At the University of Manchester many were tested under laboratory conditions. Some could twist spoons enclosed in plastic, into spirals. Others effortlessly folded the bowl of the spoons and creased them with their seven year old hands. It is a, fact that these things occured, and all the reasons why they can’t happen are given by people like the Great Randi who cannot bear to change their hypothesis. Facts are primary.
But how can such off-the-wall things occur? One clue came from the world authority on child development, Joseph Chilton Pearce. He pointed out that the people who walked fires where he was a regular visitor in India, often took their children along too, to watch.
Those children had role models that showed them in ACTION what was possible, whereas our children are taught by WORDS that such things are impossible, or too dangerous to attempt. Young children can swim almost at once after birth. I know personally some children who could swim before they could walk. Years later, before they can learn to swim, the average child often has to unlearn the programming put into them by the anxious parents who kept them away from deep water.
What the conscious mind accepts, the subconscious causes to become a law in the life that contains the belief.
Use an orthodox Tarot deck and lay out the Magician, High Priestess and Empress in a triangle. That is a visual illustration of this law of life to those who can see.
Pearce has done some amazing work all over the world. Yes, he can bend spoons and walk fires. He has come to the disturbing conclusion that we implant in our children, by age seven, our world and all its limitations and comfort zones. It’s called "bringing up children."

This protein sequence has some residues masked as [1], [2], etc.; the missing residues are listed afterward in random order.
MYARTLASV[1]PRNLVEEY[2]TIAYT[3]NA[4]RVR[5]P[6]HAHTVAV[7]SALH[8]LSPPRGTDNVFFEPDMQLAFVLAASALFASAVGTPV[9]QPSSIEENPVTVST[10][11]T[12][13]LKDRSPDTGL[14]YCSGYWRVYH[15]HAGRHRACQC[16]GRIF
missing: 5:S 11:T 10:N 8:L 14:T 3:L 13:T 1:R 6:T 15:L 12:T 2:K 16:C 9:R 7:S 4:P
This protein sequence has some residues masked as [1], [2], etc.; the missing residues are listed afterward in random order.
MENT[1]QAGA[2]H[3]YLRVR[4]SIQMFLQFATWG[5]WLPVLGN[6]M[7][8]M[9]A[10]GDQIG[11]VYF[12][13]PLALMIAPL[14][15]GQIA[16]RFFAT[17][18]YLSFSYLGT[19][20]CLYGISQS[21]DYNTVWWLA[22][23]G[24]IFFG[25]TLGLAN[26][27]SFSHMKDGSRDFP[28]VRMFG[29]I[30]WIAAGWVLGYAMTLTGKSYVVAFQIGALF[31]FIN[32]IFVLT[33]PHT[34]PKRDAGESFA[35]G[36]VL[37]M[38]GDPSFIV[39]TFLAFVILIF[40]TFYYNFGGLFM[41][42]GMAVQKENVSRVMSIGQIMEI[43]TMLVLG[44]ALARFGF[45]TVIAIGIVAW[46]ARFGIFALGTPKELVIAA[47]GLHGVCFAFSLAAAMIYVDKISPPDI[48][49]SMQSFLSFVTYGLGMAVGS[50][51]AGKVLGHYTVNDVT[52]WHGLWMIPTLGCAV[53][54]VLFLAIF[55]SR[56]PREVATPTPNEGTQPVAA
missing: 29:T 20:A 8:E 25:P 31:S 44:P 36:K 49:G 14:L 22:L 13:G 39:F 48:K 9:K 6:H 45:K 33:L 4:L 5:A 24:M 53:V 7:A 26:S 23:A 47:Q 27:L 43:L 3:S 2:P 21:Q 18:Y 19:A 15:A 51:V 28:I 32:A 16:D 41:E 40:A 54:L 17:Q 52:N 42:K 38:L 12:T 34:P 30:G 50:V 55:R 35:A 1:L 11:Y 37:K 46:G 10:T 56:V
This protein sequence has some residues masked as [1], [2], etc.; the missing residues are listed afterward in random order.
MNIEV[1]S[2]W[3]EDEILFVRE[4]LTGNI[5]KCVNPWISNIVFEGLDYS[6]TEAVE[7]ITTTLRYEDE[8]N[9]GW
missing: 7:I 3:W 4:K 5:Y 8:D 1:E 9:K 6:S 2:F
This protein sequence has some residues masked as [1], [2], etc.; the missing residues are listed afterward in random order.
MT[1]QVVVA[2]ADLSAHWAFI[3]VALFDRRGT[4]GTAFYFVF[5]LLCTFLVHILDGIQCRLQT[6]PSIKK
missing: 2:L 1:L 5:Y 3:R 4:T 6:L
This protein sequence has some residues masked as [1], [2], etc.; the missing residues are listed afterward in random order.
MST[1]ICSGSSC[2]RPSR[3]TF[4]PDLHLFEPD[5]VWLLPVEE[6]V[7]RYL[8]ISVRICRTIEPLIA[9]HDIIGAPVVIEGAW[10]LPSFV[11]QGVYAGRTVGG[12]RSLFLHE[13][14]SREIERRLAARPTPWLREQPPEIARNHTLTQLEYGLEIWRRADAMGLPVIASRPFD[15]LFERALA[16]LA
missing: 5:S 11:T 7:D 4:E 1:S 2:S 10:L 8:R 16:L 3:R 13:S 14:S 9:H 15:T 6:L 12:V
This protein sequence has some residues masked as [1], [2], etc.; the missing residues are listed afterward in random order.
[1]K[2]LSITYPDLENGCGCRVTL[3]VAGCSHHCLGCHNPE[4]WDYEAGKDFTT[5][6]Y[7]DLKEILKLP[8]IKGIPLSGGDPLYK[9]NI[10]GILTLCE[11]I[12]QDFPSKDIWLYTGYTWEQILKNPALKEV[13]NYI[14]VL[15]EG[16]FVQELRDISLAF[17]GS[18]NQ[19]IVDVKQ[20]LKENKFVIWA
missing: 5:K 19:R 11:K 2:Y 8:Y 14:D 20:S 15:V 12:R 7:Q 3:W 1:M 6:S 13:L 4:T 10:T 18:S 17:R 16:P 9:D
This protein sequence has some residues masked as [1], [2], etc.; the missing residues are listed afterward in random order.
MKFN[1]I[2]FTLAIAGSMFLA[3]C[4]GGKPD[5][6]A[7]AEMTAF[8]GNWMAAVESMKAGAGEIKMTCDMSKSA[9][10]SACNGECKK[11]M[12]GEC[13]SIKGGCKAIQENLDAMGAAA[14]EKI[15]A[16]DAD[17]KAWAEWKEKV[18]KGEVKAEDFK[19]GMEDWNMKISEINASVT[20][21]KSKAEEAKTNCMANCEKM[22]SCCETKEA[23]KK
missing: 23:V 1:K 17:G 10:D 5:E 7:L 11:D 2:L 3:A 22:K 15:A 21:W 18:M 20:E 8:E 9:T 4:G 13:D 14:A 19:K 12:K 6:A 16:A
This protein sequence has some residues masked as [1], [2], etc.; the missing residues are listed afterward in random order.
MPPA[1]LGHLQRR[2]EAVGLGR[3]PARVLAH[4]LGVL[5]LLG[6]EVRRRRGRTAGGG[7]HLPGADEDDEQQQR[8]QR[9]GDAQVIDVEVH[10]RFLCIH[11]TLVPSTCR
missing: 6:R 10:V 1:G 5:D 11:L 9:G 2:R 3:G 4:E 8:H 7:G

Children who are not thus limited by being raised to the limitations of their parents can do things that the parents can’t do, and couldn’t dream of being able to do. Read Pearce’s Magical Child, Magical Child Matures, Evolution’s End, and anything else by this master investigator.
One of the more powerful affirmations that I give some consultees who are word people is this… I am willing to grow beyond the limitations of my parents. Some miracles have occurred in their lives.
Just imagine for a moment what the world could be like if nobody in a child’s world was a nay-sayer, before the age of seven. What amazing mental and spiritual talents our unlimited children might have. Do what you can to avoid limiting the young with your own tendencies and inhibitions, and see what happens.